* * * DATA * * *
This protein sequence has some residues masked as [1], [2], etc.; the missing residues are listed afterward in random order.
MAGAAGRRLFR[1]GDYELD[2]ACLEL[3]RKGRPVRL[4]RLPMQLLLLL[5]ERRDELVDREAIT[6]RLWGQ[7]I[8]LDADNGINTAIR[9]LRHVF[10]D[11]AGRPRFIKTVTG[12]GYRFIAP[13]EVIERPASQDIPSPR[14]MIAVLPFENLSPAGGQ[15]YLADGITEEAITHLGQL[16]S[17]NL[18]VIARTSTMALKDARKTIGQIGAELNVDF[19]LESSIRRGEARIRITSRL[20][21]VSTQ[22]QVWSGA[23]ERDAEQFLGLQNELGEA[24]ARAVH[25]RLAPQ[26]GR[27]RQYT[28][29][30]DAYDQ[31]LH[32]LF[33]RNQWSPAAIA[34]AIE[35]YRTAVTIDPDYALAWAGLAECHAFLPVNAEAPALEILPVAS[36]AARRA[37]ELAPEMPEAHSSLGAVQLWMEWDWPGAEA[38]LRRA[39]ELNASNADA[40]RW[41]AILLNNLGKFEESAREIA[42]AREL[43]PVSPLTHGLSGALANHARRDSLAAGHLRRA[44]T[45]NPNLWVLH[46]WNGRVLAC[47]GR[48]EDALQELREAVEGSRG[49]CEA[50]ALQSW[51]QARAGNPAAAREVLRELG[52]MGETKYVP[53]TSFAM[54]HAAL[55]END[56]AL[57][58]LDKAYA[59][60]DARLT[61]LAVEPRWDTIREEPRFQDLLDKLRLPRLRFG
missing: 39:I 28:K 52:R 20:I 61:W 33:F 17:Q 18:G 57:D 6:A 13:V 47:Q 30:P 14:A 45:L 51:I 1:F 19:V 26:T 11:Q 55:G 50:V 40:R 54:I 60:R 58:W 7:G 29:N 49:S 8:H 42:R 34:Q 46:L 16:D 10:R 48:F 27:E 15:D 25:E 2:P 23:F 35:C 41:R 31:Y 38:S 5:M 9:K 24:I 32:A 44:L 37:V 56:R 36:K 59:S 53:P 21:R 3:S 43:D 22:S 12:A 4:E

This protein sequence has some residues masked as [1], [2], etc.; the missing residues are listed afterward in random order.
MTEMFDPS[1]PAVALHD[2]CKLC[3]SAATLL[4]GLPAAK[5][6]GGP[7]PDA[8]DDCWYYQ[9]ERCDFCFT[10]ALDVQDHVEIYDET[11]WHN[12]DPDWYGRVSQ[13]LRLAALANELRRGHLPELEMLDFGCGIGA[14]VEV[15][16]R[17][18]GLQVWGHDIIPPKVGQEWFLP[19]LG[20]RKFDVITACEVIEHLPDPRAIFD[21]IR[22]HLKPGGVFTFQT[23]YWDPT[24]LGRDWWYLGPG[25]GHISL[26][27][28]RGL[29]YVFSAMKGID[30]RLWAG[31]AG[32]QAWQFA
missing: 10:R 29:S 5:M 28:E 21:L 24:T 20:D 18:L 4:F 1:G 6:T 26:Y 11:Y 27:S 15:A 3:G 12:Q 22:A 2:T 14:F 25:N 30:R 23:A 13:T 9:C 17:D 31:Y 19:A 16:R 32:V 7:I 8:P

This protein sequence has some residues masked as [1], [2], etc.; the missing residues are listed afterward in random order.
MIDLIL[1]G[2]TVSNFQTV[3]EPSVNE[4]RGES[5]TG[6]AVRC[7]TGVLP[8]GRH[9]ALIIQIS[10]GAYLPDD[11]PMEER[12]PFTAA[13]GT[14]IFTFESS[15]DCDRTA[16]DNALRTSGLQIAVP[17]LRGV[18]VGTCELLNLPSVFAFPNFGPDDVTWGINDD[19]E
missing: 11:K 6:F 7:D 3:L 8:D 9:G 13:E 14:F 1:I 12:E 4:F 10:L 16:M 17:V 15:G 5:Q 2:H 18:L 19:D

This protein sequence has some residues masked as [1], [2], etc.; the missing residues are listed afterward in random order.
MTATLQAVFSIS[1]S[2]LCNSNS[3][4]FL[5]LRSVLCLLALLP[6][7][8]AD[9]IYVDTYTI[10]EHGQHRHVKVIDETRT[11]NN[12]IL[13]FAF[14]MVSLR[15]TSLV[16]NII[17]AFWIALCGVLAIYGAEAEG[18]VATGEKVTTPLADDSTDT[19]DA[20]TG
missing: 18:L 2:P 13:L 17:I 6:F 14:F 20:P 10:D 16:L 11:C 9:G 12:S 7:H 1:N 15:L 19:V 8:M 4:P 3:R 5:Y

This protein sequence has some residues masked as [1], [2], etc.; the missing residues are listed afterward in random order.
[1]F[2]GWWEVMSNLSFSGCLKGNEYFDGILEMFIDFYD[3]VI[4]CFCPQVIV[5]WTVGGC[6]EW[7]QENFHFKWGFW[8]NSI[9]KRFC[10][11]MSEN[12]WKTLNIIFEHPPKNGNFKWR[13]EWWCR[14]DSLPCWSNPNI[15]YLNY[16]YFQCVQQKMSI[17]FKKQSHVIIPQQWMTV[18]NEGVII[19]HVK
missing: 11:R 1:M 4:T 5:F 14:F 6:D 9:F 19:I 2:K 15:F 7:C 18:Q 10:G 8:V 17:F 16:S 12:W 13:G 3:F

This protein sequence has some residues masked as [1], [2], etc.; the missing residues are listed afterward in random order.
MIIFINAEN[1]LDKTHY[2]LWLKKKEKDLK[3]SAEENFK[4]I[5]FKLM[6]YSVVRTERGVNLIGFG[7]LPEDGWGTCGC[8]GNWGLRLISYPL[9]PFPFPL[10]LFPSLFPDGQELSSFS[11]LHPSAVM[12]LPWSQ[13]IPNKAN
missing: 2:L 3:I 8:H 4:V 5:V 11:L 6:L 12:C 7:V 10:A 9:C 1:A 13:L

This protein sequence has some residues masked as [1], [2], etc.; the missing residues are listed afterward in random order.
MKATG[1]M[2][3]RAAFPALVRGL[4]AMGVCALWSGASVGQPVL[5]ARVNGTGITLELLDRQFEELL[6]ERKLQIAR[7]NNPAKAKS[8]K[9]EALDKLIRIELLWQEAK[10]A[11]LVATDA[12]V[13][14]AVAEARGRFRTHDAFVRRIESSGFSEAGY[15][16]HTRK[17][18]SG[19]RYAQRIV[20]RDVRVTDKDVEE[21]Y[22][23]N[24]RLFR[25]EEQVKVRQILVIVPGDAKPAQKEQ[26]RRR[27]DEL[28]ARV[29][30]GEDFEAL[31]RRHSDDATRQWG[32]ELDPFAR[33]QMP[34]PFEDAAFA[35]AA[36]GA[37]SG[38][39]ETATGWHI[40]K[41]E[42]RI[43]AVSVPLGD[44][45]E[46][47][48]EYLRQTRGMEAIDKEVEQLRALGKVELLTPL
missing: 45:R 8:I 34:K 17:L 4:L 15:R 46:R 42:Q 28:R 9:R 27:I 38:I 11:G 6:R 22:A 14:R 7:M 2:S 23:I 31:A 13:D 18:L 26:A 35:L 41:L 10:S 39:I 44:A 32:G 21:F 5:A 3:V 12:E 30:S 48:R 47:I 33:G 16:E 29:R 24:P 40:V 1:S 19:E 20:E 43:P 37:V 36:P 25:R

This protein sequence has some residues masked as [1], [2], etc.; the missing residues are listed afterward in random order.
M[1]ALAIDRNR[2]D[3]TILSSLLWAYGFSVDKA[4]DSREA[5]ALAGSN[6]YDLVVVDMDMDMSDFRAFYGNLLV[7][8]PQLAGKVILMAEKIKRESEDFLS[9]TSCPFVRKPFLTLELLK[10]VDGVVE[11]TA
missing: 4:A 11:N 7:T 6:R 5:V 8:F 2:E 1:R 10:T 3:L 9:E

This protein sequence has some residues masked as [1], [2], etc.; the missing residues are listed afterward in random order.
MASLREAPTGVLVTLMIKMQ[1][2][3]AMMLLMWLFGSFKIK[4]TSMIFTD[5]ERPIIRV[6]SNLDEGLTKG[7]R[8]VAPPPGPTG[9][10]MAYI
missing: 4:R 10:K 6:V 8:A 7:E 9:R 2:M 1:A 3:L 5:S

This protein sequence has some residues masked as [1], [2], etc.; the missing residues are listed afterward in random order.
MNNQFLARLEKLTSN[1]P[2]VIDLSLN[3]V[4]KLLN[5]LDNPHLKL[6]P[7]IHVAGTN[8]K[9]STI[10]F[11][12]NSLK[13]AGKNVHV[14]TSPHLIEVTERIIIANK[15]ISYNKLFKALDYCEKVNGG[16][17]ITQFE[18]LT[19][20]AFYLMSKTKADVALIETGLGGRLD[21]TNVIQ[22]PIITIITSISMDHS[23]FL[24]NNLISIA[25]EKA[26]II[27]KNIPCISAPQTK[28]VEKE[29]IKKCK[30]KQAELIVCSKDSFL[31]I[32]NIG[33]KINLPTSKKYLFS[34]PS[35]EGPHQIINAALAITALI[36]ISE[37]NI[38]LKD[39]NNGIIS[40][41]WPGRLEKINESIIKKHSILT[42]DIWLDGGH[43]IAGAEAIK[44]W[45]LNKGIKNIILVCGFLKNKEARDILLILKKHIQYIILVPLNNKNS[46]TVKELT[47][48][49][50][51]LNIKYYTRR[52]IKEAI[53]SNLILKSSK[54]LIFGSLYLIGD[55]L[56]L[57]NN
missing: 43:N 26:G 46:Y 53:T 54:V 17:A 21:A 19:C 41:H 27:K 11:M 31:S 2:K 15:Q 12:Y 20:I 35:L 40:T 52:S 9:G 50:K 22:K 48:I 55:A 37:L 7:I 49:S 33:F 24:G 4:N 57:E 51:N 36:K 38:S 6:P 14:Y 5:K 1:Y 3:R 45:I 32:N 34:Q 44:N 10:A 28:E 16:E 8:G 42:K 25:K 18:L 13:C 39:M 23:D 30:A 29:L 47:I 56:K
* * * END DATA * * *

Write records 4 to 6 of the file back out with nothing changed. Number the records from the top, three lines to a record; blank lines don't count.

This protein sequence has some residues masked as [1], [2], etc.; the missing residues are listed afterward in random order.
MTATLQAVFSIS[1]S[2]LCNSNS[3][4]FL[5]LRSVLCLLALLP[6][7][8]AD[9]IYVDTYTI[10]EHGQHRHVKVIDETRT[11]NN[12]IL[13]FAF[14]MVSLR[15]TSLV[16]NII[17]AFWIALCGVLAIYGAEAEG[18]VATGEKVTTPLADDSTDT[19]DA[20]TG
missing: 18:L 2:P 13:L 17:I 6:F 14:F 20:P 10:D 16:L 11:C 9:G 12:S 7:H 1:N 15:L 19:V 8:M 4:P 3:R 5:Y

This protein sequence has some residues masked as [1], [2], etc.; the missing residues are listed afterward in random order.
[1]F[2]GWWEVMSNLSFSGCLKGNEYFDGILEMFIDFYD[3]VI[4]CFCPQVIV[5]WTVGGC[6]EW[7]QENFHFKWGFW[8]NSI[9]KRFC[10][11]MSEN[12]WKTLNIIFEHPPKNGNFKWR[13]EWWCR[14]DSLPCWSNPNI[15]YLNY[16]YFQCVQQKMSI[17]FKKQSHVIIPQQWMTV[18]NEGVII[19]HVK
missing: 11:R 1:M 4:T 5:F 14:F 6:D 9:F 19:I 2:K 15:F 7:C 18:Q 10:G 8:V 17:F 16:S 12:W 13:G 3:F

This protein sequence has some residues masked as [1], [2], etc.; the missing residues are listed afterward in random order.
MIIFINAEN[1]LDKTHY[2]LWLKKKEKDLK[3]SAEENFK[4]I[5]FKLM[6]YSVVRTERGVNLIGFG[7]LPEDGWGTCGC[8]GNWGLRLISYPL[9]PFPFPL[10]LFPSLFPDGQELSSFS[11]LHPSAVM[12]LPWSQ[13]IPNKAN
missing: 2:L 3:I 8:H 4:V 5:V 11:L 6:L 12:C 7:V 10:A 9:C 1:A 13:L